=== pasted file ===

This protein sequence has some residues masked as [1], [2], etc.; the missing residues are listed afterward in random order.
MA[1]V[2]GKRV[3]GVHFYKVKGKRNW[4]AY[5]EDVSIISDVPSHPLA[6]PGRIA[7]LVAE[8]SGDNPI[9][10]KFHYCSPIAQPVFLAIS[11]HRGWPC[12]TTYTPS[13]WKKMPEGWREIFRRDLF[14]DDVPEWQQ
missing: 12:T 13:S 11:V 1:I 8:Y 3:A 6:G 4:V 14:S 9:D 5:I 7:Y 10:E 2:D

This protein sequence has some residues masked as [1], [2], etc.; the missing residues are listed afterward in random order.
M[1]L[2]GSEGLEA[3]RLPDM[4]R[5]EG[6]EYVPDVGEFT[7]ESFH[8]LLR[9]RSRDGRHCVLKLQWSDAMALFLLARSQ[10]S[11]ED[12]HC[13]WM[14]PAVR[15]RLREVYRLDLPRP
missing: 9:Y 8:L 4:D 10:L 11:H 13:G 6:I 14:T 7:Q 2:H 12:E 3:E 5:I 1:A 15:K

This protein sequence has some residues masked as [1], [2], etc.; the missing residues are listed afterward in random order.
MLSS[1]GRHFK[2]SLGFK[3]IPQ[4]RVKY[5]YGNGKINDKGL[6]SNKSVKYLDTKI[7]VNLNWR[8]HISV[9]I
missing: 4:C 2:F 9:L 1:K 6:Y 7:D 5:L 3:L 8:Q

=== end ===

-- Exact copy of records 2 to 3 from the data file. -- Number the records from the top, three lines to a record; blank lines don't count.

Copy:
This protein sequence has some residues masked as [1], [2], etc.; the missing residues are listed afterward in random order.
M[1]L[2]GSEGLEA[3]RLPDM[4]R[5]EG[6]EYVPDVGEFT[7]ESFH[8]LLR[9]RSRDGRHCVLKLQWSDAMALFLLARSQ[10]S[11]ED[12]HC[13]WM[14]PAVR[15]RLREVYRLDLPRP
missing: 9:Y 8:L 4:D 10:L 11:H 13:G 6:I 14:T 7:Q 2:H 12:E 3:E 5:I 1:A 15:K

This protein sequence has some residues masked as [1], [2], etc.; the missing residues are listed afterward in random order.
MLSS[1]GRHFK[2]SLGFK[3]IPQ[4]RVKY[5]YGNGKINDKGL[6]SNKSVKYLDTKI[7]VNLNWR[8]HISV[9]I
missing: 4:C 2:F 9:L 1:K 6:Y 7:D 5:L 3:L 8:Q